(Reuters) - Altria Group Inc (MO.N) took another $4 billion charge on its investment in Juul Labs Inc and said it had reworked its deal terms with the embattled e-cigarette maker, which is facing increased regulatory scrutiny amid a backlash against vaping.
The Marlboro maker in the United States said on Thursday the fourth-quarter charge was mainly due to the increased number of legal cases pending against Juul and the expectation that the number would continue to grow.
Overall, Altria has recorded $8.6 billion in impairment charges after it took a 35% stake in Juul for $12.8 billion in December 2018. Those charges brought down the value of its investment to $4.2 billion as of the end of 2019, Altria said.
“I’m highly disappointed in the financial performance of the Juul investment,” Altria Chief Executive Officer Howard Willard said on a post-earnings call.
“(The valuation) is substantially below what we had expected.”
Shares of Altria fell 6% in after the charges pushed the company to post a fourth-quarter loss of $1.81 billion, compared with a profit $1.25 billion a year earlier.
The company also said it does not expect to receive earnings contributions from Juul over the next three years.
“It’s a major black eye for the management. It’s a major strategic mistake in hindsight,” CFRA Research analyst Garrett Nelson said.
With the Juul deal, Altria had set its sights on re-entering the market for vaping in the face of declining smoking rates and cigarette sales in the United States.
But a string of vaping-related deaths, coupled with increased bans following a surge in teenage vaping, has clouded the prospects of e-cigarette makers, including Juul.
E-cigarette companies are also facing a May deadline to submit applications to the U.S. Food and Drug Administration, proving that their products provide a net benefit to public health.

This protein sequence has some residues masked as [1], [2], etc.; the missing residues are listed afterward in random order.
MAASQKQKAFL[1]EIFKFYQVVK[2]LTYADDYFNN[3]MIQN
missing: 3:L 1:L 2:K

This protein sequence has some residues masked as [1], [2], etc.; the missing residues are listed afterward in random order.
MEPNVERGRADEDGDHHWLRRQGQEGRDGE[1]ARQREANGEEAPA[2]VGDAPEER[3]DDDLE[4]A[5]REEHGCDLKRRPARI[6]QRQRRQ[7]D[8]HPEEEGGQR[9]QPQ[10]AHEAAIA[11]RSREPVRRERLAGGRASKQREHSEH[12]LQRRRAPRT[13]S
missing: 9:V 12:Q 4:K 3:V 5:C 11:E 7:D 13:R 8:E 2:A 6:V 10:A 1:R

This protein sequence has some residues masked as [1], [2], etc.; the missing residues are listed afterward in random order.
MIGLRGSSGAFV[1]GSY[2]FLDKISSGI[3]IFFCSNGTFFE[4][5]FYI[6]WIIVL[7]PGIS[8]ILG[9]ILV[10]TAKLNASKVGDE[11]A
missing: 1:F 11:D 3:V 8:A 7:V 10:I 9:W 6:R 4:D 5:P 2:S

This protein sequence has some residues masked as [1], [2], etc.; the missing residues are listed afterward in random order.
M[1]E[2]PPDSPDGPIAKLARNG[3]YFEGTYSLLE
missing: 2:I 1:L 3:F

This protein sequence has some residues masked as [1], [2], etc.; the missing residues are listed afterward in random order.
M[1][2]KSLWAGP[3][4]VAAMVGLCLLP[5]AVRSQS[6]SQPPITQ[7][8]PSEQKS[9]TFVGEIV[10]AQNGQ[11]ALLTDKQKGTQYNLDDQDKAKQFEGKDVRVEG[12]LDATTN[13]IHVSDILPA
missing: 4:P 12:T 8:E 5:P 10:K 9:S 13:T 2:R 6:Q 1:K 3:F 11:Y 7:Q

If a company fails to make its case, the FDA has the power to order its products off the market.
As part of the revised deal, Altria said it would continue to help Juul with regulatory services including the submission of its products for approval by the FDA.
“Right now, our primary focus is on helping Juul file a compelling and complete PMTA (premarket tobacco product application),” Altria CEO said.
Willard added he was “optimistic” that data from a federal youth tobacco survey would be released before the FDA made its decision on the applications and that it shows a reduction in youth usage of e-vapor products.
Juul’s new chief executive officer and former Altria executive, K.C. Crosthwaite, has made the FDA application process his central goal and restructured the company to focus on regulatory approval.
Altria will stop providing services including logistics, distribution and access to retail shelf space to Juul, it said, adding that the e-cigarette maker will rejig its board to include two directors designated by Altria.
“This agreement is a continuation of the reset initiated by Juul’s leadership team,” Willard said.
Reporting by Aishwarya Venugopal, Manas Mishra and Praveen Paramasivam in Bengaluru; Editing by Bernard Orr, Sweta Singh and Anil D'Silva